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IB Students Immerse in Learning During Annual Texel Trip

Every year, a highlight on the ASH school calendar is the IB science trip to the island of Texel off the coast of the Netherlands. This three-day trip is a unique experiential learning opportunity focusing on STEM and an important part of the #ASHexperience. It is a chance for IB Science and Computer Science students to work in mixed-subject groups to engage in intensive investigative work and answer a question of their own design through brainstorming, researching and completing experiments in the field and the lab.

The culmination of their efforts is a presentation made to the entire group of students and staff of the work they have done and what they have learned. Even if the weather doesn’t cooperate and decides to rain solidly for the whole three days like it did this year, it is always a memorable trip, both for the students completing their investigations and coursework and also for the teachers.

The Texel field trip has been running for many years at ASH and it started, in part, thanks to the efforts of the late Paul Terry, an ASH biology teacher, who was beloved by his students, colleagues and community. Two other crucial drivers behind the trip were Tom Kelley,  a former ASH chemistry teacher, and Jim Tissel, former ASH physics teacher - the "founding fathers" of the Texel trip as it is known today. Tom recently said about the trip, the “goal to provide a unique experience for students to glimpse what science is, and how difficult it is to really “know” something in a fascinating world of innumerable variables. These students learned to trust and help each other and cooperate. They taught us how expecting the best of them helped them achieve more than they or their teachers could imagine. My best moments of teaching were learning from these students.”

Each year, after their trip to Texel, our IB science students reflect on what they experienced and learned. Click here to read a full trip reflection by Journalism Club Editor-in-Chief Natasha F. Below follow student impressions of the highlights and observations:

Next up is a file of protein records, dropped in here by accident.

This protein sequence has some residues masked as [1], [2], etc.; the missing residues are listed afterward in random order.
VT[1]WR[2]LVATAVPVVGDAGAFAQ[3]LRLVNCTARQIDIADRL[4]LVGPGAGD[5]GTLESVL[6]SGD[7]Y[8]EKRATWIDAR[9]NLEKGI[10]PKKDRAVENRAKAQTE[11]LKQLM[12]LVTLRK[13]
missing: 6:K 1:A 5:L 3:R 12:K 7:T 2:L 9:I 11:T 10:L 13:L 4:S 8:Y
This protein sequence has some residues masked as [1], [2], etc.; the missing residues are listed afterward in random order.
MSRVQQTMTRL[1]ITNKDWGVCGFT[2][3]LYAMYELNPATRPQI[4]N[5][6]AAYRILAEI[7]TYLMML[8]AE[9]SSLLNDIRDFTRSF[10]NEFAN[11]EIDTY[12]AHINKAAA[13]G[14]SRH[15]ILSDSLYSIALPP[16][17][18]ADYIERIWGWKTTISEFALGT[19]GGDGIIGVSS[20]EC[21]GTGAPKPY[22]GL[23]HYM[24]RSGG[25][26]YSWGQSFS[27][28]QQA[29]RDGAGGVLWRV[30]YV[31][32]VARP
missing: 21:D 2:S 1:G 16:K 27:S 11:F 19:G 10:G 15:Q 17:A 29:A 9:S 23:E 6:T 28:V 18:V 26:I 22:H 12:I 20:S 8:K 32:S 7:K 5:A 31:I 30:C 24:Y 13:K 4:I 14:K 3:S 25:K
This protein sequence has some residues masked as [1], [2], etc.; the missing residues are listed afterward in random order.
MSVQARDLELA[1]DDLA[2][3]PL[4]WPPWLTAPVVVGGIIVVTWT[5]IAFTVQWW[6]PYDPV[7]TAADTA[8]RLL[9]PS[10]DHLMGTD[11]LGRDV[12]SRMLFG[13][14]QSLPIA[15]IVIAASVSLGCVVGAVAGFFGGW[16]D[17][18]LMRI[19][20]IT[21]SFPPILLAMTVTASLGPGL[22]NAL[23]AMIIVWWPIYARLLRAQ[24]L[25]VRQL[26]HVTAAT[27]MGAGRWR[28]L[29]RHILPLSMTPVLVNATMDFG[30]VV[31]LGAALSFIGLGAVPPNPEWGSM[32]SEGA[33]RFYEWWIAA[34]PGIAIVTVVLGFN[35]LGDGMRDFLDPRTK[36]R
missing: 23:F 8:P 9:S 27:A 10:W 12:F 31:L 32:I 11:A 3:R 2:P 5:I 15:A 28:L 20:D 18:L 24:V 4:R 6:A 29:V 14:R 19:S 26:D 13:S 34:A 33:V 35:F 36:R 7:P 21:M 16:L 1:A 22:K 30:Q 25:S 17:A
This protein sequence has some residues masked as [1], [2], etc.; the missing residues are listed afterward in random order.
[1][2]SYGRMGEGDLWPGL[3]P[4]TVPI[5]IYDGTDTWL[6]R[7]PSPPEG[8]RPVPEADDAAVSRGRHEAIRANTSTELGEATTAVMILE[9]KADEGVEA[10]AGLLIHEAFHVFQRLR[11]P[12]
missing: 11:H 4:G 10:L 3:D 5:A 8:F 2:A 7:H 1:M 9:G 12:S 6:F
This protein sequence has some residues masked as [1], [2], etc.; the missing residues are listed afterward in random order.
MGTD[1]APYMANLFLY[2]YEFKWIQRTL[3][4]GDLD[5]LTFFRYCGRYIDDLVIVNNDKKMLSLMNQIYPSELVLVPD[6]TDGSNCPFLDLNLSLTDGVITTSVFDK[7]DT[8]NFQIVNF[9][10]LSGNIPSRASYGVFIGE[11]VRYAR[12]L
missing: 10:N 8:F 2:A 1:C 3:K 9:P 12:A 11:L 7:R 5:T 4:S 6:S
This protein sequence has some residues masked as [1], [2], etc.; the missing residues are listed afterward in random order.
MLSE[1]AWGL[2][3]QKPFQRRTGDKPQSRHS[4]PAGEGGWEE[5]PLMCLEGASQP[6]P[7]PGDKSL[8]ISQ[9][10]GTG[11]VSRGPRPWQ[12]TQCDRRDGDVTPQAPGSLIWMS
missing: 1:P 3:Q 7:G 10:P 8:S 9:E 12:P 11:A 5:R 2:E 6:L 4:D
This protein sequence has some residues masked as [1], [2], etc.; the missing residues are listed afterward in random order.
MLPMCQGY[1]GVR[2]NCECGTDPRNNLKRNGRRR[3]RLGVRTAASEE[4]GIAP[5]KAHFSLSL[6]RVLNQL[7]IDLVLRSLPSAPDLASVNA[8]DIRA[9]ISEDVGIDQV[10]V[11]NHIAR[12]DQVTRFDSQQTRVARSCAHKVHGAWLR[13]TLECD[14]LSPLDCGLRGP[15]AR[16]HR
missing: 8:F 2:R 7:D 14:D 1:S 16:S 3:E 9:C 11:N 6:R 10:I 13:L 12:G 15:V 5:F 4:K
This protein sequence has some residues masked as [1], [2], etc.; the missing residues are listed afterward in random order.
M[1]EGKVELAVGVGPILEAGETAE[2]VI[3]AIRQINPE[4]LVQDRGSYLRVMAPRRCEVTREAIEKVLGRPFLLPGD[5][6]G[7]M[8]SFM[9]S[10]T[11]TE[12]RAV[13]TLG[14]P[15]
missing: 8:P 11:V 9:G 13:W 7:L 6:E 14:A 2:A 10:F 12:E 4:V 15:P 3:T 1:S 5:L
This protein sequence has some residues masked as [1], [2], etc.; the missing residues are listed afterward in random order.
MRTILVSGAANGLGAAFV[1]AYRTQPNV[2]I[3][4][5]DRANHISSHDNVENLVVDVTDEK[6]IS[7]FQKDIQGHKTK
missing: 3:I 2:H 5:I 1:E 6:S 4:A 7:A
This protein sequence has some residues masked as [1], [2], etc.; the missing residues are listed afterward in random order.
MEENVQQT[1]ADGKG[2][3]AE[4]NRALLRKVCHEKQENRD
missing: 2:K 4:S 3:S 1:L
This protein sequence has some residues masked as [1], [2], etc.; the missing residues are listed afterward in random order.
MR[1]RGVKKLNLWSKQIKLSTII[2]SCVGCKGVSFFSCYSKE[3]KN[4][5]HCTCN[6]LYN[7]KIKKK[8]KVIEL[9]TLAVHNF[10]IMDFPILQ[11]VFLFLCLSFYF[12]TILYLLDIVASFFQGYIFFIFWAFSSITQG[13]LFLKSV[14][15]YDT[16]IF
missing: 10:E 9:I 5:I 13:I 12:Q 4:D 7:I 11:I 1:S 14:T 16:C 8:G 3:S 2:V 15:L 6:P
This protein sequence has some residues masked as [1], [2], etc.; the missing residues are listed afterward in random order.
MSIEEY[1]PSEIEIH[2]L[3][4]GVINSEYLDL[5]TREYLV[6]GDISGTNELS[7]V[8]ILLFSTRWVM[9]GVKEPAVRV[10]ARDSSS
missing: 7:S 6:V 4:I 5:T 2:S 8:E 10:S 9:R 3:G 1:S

“This project was a great experience overall, and most importantly, it shows students how to perform actual field research…”

“I learned about how difficult it is to control variables and how difficult it is to overcome confounding variables during a project. Working together for an interdisciplinary project was very interesting but it made it more difficult to come up with an overarching question that could be studied from several scientific perspectives.”

“It was a very fun trip—more than I thought it was going to be– where I was able to actually understand what it is like to work as a scientist in a field.”

“Working together with my team was enjoyable and I formed better bonds with the members in my group. The presentation was also nice to have because it was nice to see that all the research and data actually led to something that we could present to everyone.”

The Texel trip occupies more than just a moment in time for ASH students, we recently posted on our Alumni Facebook page and received a great number of comments, full of fond memories of the trip and Mr. Terry from past students and staff:

“This was the day I fell in love with science and conquered my nemesis. Thanks to Mr. Terry and the whole experience.” - Vaibhav A.

“My favorite time of the year, five times in a row!! Miss it every year since!!” - Chris D.

“This was the best trip! Missing Mr. Terry!” - Ashley G.

“I always loved the presentations and the arguments over methods and data analysis. Real science.” - Tom K.

This annual trip continues to be a memorable experience for our current ASH students and for many that have come before them. A big thank you to the team who makes this possible every year, the #ASHexperience wouldn’t be the same without experiential learning trips like this.
University preparatory program for ages 3-18. Fully accredited by the Council of International Schools and the Middle States Association of Colleges and Schools.

American School of The Hague